Remaining vigilant to disease in the poultry industry and adopting the latest technologies were two keys points discussed at a major poultry conference in the Republic of Ireland on 9 November.
Organised by Bord Bia, the state agency in Ireland that promotes food, the conference attracted about 200 delegates from the poultry and egg sector.
Speakers at the event in the Hillgrove Hotel touched on all aspects of production as well as a look at how the industry is performing worldwide.
The theme for this year’s conference, which takes place every two years, was “Innovation Supporting Sustainability.”
See also: Reducing antibiotics in poultry farming
It was fitting the event was held in Monaghan as the county is home to three of the Republic’s seven Bord Bia Quality Assured slaughter plants for poultrymeat.
Local economy benefits
Ireland’s minister of state for food, forestry and horticulture, Andrew Doyle, opened the conference highlighting the importance of the sector to the local economy.
The minister said: “Poultry and eggs is an important sector within the Irish agricultural economy accounting for approximately 3% of the gross agricultural output and proudly supports about 6,000 jobs, most of these in rural areas.
“Output at producer prices in 2015, amounted to €190m [£163m] and the value of poultrymeat exports amounted to €320m [£275m].
On the back of increasing demand for poultry protein and low feed costs, the outlook for the sector is positive for the remainder of 2016 and into next year.
There are challenges, of course, not lease the impact of the decision by the UK to exit the EU.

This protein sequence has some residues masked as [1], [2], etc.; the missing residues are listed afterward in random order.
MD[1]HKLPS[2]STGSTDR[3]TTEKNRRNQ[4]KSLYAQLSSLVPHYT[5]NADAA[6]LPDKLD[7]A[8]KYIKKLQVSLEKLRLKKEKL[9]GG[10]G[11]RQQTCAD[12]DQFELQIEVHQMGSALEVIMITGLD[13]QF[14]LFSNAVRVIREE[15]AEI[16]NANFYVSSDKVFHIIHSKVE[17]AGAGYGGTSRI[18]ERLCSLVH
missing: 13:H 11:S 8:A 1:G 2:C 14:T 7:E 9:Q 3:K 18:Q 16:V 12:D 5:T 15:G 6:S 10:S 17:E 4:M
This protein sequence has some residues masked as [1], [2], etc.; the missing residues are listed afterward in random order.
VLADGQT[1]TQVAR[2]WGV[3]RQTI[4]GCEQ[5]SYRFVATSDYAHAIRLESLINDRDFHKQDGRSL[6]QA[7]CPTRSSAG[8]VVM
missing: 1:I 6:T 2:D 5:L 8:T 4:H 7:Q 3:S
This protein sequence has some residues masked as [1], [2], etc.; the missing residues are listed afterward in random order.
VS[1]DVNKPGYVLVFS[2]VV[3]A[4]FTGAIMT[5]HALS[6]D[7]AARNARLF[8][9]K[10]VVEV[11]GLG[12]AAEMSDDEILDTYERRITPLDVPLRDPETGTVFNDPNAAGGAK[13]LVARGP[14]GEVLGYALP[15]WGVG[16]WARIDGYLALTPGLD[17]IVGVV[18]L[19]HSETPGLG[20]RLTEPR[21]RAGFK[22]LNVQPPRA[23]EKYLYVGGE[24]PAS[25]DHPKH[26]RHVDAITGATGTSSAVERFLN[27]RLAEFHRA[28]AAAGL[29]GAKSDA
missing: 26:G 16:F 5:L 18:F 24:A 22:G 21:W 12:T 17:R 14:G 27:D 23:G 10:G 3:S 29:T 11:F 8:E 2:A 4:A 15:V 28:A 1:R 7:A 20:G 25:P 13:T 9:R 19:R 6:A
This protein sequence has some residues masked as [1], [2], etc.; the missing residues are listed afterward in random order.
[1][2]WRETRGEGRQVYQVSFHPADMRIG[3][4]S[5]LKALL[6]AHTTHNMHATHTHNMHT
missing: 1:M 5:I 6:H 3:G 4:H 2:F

“Bord Bia estimates that over 90% of poultrymeat produced on the island of Ireland and 95% of all eggs consumed in Ireland are Quality Assured and the inherent value this gives to the product does not escape the consumer.
The competitive advantage
“In terms of challenges for our agri-food sector, the UK Brexit referendum is obviously foremost in our minds, too, and in government it is very much our number one priority.
“It is essential we retain our national competitiveness as much as we possibly can while mitigating the effects of a possible disruptive exit by Britain from the EU.
“The effects on our agri-food sector are already been felt by exporters hugely affected by the weakening sterling rate against the euro lately.
“I am listening closely to what exporters have to say, and Minister Creed is chairing a meeting of a stakeholder forum for the agri-food sector specifically focus on Brexit-related issues.
“This will continue to be our priority in the immediate future and there will be further announcements on help which we may be able to offer on mitigating the negative effects of a British exit from the EU.”
Research has shown that 99.5% of shoppers In Ireland buy poultry and egg products and only 20% of them are willing to pay more than 35c (30p) for an egg.
It was also noted half of the shoppers would not spend more than €16/kg (£14) on poultrymeat.
In terms of global markets, avian influenza really shook up the poultry and egg markets in 2015, according to Rabobank’s Nan-Dirk Mulder.
Mr Mulder said the disease had moved across from Asia as far as western Africa and into America as well as numerous outbreaks in central European regions.
Looking forward the Rabobank expert said China was the big “swing factor” in 2016 and will be in 2017.
“China is a key market in the future,” he said. “Although their production and consumption are quite high, they currently balance out each other. Therefore imports and exports have been very low.